Saturday, April 20, 2019
Bluebells are early spring bloomers and do not last long. That is why seeing them is such a treat. There is a small patch of them that grows in the Great Smoky Mountains National Park, and I go in search of them whenever I am there in the early spring.
When fully bloomed they are the classic blue color, but the small buds are a beautiful pink until they mature.
When photographing flowers I always look for a line or compositional element to make the image stronger. I tipped the camera slightly when making this image in order to introduce a diagonal line to add interest and create a flow from upper right to lower left.
It is also crucially important to keep an eye on the background. A clean background that falls somewhat out of focus helps to direct the eye to the flowers and eliminates any distractions that might be in the background. I prefer shallow depth of field when photographing flowers, and most often use an f/stop of around 2.8 or 4.0. If I am working very close to small flowers I might go as high as f/5.6 but rarely higher than that since that will begin to show the background in sharper focus.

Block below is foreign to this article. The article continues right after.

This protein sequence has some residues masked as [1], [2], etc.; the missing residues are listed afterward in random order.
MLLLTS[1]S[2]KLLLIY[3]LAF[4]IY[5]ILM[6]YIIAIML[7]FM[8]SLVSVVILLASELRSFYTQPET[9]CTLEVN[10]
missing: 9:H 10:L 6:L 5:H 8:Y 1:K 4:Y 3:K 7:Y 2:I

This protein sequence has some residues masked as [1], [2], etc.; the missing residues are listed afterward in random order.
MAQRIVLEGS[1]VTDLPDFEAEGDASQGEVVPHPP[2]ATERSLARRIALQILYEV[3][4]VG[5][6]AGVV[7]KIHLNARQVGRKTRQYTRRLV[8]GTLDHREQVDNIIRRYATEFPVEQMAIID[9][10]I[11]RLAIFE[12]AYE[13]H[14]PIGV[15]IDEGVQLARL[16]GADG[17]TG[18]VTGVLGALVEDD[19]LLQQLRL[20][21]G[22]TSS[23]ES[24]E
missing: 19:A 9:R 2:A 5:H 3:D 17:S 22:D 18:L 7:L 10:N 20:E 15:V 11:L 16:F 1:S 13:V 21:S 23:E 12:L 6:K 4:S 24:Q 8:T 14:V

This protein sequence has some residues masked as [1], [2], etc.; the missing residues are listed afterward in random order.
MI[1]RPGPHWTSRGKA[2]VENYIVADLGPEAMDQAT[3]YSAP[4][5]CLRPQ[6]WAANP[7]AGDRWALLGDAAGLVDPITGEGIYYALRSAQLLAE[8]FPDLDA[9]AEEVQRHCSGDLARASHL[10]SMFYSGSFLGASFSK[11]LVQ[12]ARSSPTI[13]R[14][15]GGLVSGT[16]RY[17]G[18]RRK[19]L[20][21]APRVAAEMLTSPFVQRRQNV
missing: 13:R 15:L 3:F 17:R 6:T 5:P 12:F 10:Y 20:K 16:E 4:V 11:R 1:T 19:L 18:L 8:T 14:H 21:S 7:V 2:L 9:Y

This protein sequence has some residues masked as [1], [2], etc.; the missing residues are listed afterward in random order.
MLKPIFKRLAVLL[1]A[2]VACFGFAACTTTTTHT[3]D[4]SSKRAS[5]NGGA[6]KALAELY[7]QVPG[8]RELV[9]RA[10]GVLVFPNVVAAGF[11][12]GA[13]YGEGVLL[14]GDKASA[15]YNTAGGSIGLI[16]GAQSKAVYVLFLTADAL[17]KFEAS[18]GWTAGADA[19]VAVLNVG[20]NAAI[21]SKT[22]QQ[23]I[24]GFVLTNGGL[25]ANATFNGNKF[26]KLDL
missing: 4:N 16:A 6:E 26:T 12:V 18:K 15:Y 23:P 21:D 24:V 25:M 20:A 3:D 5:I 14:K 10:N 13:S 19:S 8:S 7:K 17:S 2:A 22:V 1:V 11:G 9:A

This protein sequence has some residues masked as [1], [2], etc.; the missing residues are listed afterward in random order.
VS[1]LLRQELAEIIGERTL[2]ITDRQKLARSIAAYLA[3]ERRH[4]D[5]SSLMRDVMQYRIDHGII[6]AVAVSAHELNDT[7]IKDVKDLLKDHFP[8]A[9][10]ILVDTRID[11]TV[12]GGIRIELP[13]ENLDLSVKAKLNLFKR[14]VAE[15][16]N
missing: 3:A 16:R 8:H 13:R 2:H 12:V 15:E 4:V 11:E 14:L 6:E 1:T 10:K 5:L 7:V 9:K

Whenever possible, I find a subject that has a natural background of leaves or other existing foliage. Since I want all my images to be natural in appearance, I never use any "added" backgrounds like dark cloths or colored papers. Once you put your mind to it and practice a bit, you can almost always adjust your position so that a naturally existing background is all you see behind the subject.
I also prefer to work in open shade, or areas with little or no direct sunlight. I like a soft look and try to avoid harsh shadows or bright sunlight.
This is the perfect time of year to find beautiful flowers blooming in parks, gardens and maybe even your own backyard. So get outside and see what beautiful images you can create!
1/320 sec. at f/4.5, ISO 400. Canon 100mm f/2.8L IS macro lens on Canon 5D Mark II body. Handheld.
TODAY'S QUOTE: "The fact that I can plant a seed and it becomes a flower, share a bit of knowledge and it becomes another's, smile at someone and receive and smile in return, are to me continual spiritual exercises." --Leo Buscaglia